(582) Bubbletowne

crosswalkLinked below is an article with a couple of embedded videos about post-sprawl community design in which a number of Jane Jacobsesque things about how we might arrange North American life going forward are said.  The item, from canada.com, is great stuff.  With such pieces there is a sense of urgency about global warming, obesity, fossil fuel consumption and aesthetics.  Attractive examples of walkable streets on which we’ll do our less car-dependent living are usually presented and it all makes sense in a self-evident way.  One question though: why does this material always just sort of float there in a bubble?  There’s barely ever any mention of poverty in these items.  Sprawl repair and post-suburban suburbia is quite often presented as if social conditions were irrelevant.  A little strange since the advocates of New Urbanism and higher density living might increase support for their projects on the basis of them being economically easier than sprawl as we know it.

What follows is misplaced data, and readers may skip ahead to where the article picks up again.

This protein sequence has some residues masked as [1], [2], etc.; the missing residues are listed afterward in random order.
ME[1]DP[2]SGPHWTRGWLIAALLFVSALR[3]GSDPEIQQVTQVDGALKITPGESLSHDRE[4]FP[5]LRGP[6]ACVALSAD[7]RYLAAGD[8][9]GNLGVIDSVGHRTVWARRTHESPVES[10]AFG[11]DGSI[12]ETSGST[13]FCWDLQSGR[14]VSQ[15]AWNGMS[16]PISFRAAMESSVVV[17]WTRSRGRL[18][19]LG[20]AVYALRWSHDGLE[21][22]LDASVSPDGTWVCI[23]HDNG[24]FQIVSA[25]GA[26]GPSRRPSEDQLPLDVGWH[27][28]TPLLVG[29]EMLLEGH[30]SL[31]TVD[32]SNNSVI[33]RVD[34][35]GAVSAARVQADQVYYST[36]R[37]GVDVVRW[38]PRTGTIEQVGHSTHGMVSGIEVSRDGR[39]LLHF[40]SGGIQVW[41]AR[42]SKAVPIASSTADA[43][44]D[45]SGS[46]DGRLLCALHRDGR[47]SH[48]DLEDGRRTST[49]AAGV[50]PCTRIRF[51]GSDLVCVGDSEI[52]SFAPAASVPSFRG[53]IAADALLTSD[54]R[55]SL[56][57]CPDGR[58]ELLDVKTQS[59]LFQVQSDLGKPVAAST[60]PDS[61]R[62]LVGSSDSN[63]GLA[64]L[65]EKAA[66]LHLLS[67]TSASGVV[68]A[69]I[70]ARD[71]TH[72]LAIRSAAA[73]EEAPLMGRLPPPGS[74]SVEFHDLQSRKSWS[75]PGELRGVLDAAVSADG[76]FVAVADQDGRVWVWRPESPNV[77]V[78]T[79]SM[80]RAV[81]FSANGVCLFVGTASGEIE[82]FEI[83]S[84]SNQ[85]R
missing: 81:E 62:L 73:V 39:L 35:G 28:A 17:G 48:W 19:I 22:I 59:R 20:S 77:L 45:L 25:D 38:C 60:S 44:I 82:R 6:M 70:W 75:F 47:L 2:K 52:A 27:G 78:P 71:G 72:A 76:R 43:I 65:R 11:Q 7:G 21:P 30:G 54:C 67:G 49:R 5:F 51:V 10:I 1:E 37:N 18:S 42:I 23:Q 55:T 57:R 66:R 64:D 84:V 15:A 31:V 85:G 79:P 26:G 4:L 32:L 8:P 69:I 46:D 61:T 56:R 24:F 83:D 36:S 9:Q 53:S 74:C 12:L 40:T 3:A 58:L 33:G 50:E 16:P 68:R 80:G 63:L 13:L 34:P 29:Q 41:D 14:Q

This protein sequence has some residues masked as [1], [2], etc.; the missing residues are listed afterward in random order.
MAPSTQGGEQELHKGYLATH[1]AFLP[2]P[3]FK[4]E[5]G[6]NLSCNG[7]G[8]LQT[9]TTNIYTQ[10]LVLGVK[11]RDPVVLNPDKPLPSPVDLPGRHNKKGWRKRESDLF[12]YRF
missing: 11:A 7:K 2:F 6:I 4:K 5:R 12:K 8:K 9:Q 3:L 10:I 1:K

How suburban streets thwart smart transit. Toronto is fighting back against urban sprawl, but reinventing neighbourhoods introduces its own challenges

image: based on photo by Tom Thiel from Wikimedia Commons